According to new research, the Government of Canada has a strong public mandate to improve science-based decision making in environmental assessments (EAs), while industry does not generally favour increased scientific rigour in EAs.
Published in the scientific journal FACETS, examining over data gathered through the government’s 2016–17 panel tour, the researchers found strong support among Indigenous groups, non-governmental organizations, and individuals/academics for strengthening scientific decision-making for improving science-based EAs.
“These results show that the Canadian government would improve society’s support for environmental decision-making if they strengthened its scientific basis,” said Dr. Aerin Jacob, Yellowstone to Yukon Conservation Initiative’s conservation scientist and the paper’s lead author.
The researchers analyzed all written comments submitted to the federal Expert Panel Review of Environmental Assessment Processes and classified whether the comments explicitly expressed a position for or against five scientific components of environmental assessment: openly sharing information, cumulative effects, scientific rigour, transparency in decision-making, and independence between regulators and proponents.
They also categorized the authors of each submission into one of five sectors used by the expert panel: industry or industry associations, Indigenous groups, non-governmental organizations, individual/academic, and government body or agency.
Changes to the existing environmental assessment process could bring a sea change to the way Canada evaluates and regulates industrial development including hydroelectric dams, fossil fuel extraction, mines, and their associated infrastructure, said Jacob.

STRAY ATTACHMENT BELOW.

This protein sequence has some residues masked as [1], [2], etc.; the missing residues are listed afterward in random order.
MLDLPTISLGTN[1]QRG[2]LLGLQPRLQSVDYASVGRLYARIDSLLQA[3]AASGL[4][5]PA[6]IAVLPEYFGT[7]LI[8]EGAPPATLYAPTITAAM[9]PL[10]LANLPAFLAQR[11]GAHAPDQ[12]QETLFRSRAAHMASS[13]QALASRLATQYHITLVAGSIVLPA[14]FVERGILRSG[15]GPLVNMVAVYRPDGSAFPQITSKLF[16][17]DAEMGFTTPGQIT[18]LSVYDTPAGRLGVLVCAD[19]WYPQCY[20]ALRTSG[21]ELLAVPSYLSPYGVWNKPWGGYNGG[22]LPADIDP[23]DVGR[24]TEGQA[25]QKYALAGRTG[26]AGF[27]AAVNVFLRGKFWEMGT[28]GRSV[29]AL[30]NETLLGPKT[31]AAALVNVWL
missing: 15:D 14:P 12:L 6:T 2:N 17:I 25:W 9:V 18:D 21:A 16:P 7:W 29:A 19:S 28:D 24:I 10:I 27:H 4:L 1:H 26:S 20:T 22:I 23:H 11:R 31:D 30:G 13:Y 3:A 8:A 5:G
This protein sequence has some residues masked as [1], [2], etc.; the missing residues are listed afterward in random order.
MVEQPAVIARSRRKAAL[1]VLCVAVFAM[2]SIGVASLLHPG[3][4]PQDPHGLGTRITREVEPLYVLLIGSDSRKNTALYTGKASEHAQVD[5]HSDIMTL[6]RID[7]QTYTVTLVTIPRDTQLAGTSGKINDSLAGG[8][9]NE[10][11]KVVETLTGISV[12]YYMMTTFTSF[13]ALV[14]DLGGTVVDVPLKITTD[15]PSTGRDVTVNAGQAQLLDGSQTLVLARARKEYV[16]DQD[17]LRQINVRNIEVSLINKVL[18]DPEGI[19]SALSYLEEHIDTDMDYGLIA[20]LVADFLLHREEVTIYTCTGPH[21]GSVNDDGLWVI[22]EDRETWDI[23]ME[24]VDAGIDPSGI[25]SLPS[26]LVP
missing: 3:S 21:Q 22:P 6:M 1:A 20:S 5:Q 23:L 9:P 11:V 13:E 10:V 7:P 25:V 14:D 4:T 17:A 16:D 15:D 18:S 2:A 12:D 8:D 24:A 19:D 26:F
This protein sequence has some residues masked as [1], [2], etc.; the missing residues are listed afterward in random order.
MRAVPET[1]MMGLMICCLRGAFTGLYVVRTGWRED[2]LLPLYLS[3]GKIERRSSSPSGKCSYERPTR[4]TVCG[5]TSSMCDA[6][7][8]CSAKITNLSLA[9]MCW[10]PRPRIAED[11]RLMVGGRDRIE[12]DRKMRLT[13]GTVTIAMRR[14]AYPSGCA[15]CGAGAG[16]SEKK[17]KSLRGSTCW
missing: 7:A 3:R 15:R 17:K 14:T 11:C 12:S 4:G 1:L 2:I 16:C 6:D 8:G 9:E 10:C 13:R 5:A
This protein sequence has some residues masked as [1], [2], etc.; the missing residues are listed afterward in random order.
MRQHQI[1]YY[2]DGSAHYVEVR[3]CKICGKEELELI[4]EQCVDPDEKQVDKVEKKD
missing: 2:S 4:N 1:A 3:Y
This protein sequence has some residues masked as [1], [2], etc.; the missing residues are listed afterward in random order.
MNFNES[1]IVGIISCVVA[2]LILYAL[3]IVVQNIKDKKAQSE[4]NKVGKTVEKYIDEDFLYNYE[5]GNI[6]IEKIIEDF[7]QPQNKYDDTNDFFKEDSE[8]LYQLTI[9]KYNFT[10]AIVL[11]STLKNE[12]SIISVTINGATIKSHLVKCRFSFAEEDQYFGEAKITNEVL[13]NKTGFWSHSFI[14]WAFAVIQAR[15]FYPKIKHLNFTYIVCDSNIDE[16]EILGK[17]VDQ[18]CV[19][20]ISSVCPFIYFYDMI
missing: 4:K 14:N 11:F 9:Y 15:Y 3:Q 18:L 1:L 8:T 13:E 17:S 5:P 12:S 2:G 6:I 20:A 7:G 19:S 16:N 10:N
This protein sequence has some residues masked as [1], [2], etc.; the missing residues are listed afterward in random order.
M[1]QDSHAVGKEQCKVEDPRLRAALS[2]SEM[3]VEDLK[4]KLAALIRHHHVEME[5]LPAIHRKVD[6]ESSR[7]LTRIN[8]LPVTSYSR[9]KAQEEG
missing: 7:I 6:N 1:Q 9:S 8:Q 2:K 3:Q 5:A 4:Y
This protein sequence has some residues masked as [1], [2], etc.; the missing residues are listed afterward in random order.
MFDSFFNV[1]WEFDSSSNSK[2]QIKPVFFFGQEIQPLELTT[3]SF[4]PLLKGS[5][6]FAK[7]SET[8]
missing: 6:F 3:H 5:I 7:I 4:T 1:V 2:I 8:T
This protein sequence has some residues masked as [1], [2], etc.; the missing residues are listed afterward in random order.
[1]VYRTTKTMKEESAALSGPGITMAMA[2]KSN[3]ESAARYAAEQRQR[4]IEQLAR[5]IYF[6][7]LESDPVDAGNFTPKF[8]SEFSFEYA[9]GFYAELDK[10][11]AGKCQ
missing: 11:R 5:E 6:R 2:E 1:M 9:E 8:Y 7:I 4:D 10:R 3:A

“This research demonstrates clear steps to strengthen federal environmental assessment processes, founded in science and with social support,” she said. “But the proposed Impact Assessment Act in Bill C-69 falls well short of recommendations repeatedly made by the Expert Panel, scientists, and policy specialists to strengthen the role of science in environmental assessment.”
Across all sectors, 86–100 per cent of submissions that expressed an opinion about the scientific components were in support of open access to information, strengthened evaluation of cumulative effects, and increased transparency, demonstrating clear consensus on those three scientific components of impact assessment.
Yet, 73 per cent of industry submissions stated that there was no need for greater independence between project proponents and environmental regulators, and 60 per cent were against strengthening scientific rigour. In the other sectors, there was profound support for these two aspects of science in environmental decision-making.
“The degree to which the Canadian government strengthens the scientific rigour and independence of impact assessment will indicate whether environmental decision-making in Canada is created for industry, or for the rest of Canada,” said co-author Dr. Jonathan Moore of Simon Fraser University.